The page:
Malignant mesothelioma is a cancer of mesothelium. The mesothelium surrounds the lung and abdomen, allowing organs to slide past each other (like when the lungs expand and contact or the digestive system moves food through the intestines).

Two-thirds of mesothelioma cases diagnosed are pleural mesothelioma, or a cancer of the lining of the lungs. Most of the remaining cases are peritoneal mesothelioma, or a cancer of the lining of the abdomen. Mesothelioma can affect, however, the lining of the heart (or pericardium) or the lining of the reproductive organs.

Since it often takes between 20-30 years from the initial exposure for mesothelioma to develop, people with exposure to asbestos in the 1950s, 1960s and 1970s are now being diagnosed. Because of mesothelioma’s aggressive nature, most patients with this rare cancer live only a short time. However, a wide variety of new treatments and procedures are constantly being researched and tested, and many of these have successfully extended and improved the lives of mesothelioma patients.

Malignant mesothelioma is a rare form of cancer and usually originates in the chest or abdomen areas.

Exposure to asbestos causes mesothelioma. It is important to note that there is no evidence regarding the necessary level of asbestos for a person to be exposed in order to develop mesothelioma. What is well-established is that people who end up with mesothelioma have had some type of previous exposure to asbestos.

In many industries, specialists focus on certain areas of practice, perhaps filling a common need or focusing on a unique situation. Plaintiffs’ attorneys who specialize in mesothelioma litigation and the other asbestos diseases focus on the needs of those who have suffered asbestos exposure. Asbestos lawsuits fall under an area of law sometimes referred to as toxic torts (torts being injuries). Just as you would seek out the opinion of an oncologist to treat cancer, when you’re seeking a lawyer for your mesothelioma lawsuit, it’s important you find an attorney experienced in asbestos litigation. Learn more about our asbestos experience, our mesothelioma attorneys, or get answers to common questions by contacting us at 800-916-4400 or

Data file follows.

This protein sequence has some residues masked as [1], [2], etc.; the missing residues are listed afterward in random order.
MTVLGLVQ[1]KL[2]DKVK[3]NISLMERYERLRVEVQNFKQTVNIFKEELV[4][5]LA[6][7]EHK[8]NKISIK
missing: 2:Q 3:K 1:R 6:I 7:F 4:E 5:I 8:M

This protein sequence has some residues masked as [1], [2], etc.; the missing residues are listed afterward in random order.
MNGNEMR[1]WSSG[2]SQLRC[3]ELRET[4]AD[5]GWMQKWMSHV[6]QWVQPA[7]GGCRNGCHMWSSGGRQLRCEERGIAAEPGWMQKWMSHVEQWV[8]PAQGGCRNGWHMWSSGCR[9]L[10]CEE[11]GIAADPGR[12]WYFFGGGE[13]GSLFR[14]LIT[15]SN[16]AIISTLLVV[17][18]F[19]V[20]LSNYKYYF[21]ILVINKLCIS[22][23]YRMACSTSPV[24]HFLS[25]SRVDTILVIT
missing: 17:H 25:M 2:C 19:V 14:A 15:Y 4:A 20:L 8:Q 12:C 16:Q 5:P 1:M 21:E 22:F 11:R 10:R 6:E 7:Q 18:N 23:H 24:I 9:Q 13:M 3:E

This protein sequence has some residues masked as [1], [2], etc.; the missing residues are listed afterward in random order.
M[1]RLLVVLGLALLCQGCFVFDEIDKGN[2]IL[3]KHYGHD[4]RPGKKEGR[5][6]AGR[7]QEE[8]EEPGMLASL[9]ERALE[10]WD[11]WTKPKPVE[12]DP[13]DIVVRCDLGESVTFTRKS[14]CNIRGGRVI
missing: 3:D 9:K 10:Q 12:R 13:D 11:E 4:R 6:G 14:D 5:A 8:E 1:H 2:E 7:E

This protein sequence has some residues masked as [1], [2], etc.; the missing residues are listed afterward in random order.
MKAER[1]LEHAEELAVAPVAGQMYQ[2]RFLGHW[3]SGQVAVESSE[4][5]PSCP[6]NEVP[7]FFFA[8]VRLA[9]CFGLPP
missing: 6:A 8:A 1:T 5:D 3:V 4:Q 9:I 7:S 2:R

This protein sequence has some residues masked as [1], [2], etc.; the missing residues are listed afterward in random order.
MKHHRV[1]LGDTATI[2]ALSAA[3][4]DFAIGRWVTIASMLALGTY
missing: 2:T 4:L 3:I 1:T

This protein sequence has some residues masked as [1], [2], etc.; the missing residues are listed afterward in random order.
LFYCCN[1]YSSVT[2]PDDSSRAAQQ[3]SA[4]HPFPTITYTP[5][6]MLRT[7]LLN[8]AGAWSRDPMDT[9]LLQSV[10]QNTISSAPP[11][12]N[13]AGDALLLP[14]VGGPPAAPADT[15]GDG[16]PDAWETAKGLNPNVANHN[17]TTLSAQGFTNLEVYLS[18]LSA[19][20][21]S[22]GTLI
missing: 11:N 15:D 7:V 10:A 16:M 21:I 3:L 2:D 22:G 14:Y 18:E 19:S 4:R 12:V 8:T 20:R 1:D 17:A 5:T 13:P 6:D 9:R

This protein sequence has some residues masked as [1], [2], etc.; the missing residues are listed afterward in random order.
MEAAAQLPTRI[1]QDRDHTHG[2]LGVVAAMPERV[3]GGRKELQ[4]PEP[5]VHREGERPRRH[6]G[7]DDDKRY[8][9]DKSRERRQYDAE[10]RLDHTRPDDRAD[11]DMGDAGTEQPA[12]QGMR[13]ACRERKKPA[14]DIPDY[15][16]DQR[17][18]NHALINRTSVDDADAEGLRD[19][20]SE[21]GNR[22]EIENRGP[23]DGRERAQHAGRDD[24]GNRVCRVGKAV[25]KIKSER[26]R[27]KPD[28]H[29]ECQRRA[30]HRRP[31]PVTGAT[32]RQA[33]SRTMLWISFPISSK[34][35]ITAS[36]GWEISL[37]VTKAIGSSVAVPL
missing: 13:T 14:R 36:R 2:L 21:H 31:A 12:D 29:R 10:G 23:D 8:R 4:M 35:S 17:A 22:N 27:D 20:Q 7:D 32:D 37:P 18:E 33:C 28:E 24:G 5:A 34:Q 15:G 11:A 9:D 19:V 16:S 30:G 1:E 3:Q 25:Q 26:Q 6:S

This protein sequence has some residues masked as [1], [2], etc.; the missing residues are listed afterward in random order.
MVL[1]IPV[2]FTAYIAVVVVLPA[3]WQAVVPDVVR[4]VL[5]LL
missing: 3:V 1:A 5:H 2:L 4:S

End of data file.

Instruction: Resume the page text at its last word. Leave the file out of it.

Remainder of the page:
If you have any signs or symptoms that indicate you might have mesothelioma, your doctor should take a complete medical history to learn about your symptoms and possible risk factors, especially asbestos exposure.

If mesothelioma is a possibility, tests will be needed to make sure. A thorough physical examination, including a chest x-ray and lung function tests, may be recommended. The chest x-ray is currently the most common tool used to detect asbestos-related diseases. However, it is important to note that chest x-rays cannot detect asbestos fibers in the lungs, but they can help identify any early signs of lung disease resulting from asbestos exposure.